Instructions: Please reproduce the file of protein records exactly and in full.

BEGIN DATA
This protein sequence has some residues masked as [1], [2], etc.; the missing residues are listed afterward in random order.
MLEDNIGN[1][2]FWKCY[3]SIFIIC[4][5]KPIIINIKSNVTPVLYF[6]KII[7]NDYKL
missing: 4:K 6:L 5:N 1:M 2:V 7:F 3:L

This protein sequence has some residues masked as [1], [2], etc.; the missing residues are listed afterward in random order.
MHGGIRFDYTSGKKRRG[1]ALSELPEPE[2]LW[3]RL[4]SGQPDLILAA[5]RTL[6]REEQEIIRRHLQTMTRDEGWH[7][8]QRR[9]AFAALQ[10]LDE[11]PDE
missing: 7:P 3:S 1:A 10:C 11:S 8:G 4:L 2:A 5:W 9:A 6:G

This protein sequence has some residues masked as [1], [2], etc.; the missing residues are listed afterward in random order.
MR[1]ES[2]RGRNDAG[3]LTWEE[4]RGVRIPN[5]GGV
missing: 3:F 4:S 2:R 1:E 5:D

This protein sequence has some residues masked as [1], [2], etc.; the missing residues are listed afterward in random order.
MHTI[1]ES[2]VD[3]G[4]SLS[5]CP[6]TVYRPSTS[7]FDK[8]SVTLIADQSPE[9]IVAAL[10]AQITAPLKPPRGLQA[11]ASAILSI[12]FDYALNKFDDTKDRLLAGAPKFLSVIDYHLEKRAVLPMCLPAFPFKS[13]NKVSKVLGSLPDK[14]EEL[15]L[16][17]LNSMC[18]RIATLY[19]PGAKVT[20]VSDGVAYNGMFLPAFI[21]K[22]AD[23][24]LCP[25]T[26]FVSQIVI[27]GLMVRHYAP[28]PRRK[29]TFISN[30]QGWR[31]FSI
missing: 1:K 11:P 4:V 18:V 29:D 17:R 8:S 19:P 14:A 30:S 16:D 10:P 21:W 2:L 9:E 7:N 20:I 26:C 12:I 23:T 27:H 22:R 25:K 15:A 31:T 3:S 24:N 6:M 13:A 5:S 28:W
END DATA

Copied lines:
This protein sequence has some residues masked as [1], [2], etc.; the missing residues are listed afterward in random order.
MLEDNIGN[1][2]FWKCY[3]SIFIIC[4][5]KPIIINIKSNVTPVLYF[6]KII[7]NDYKL
missing: 4:K 6:L 5:N 1:M 2:V 7:F 3:L

This protein sequence has some residues masked as [1], [2], etc.; the missing residues are listed afterward in random order.
MHGGIRFDYTSGKKRRG[1]ALSELPEPE[2]LW[3]RL[4]SGQPDLILAA[5]RTL[6]REEQEIIRRHLQTMTRDEGWH[7][8]QRR[9]AFAALQ[10]LDE[11]PDE
missing: 7:P 3:S 1:A 10:C 11:S 8:G 4:L 2:A 5:W 9:A 6:G

This protein sequence has some residues masked as [1], [2], etc.; the missing residues are listed afterward in random order.
MR[1]ES[2]RGRNDAG[3]LTWEE[4]RGVRIPN[5]GGV
missing: 3:F 4:S 2:R 1:E 5:D

This protein sequence has some residues masked as [1], [2], etc.; the missing residues are listed afterward in random order.
MHTI[1]ES[2]VD[3]G[4]SLS[5]CP[6]TVYRPSTS[7]FDK[8]SVTLIADQSPE[9]IVAAL[10]AQITAPLKPPRGLQA[11]ASAILSI[12]FDYALNKFDDTKDRLLAGAPKFLSVIDYHLEKRAVLPMCLPAFPFKS[13]NKVSKVLGSLPDK[14]EEL[15]L[16][17]LNSMC[18]RIATLY[19]PGAKVT[20]VSDGVAYNGMFLPAFI[21]K[22]AD[23][24]LCP[25]T[26]FVSQIVI[27]GLMVRHYAP[28]PRRK[29]TFISN[30]QGWR[31]FSI
missing: 1:K 11:P 4:V 18:V 29:D 17:R 8:S 19:P 14:A 30:S 16:D 10:P 21:W 2:L 9:E 7:N 20:I 26:C 12:I 23:T 27:H 22:R 25:K 15:A 31:T 3:S 24:N 6:M 13:A 5:S 28:W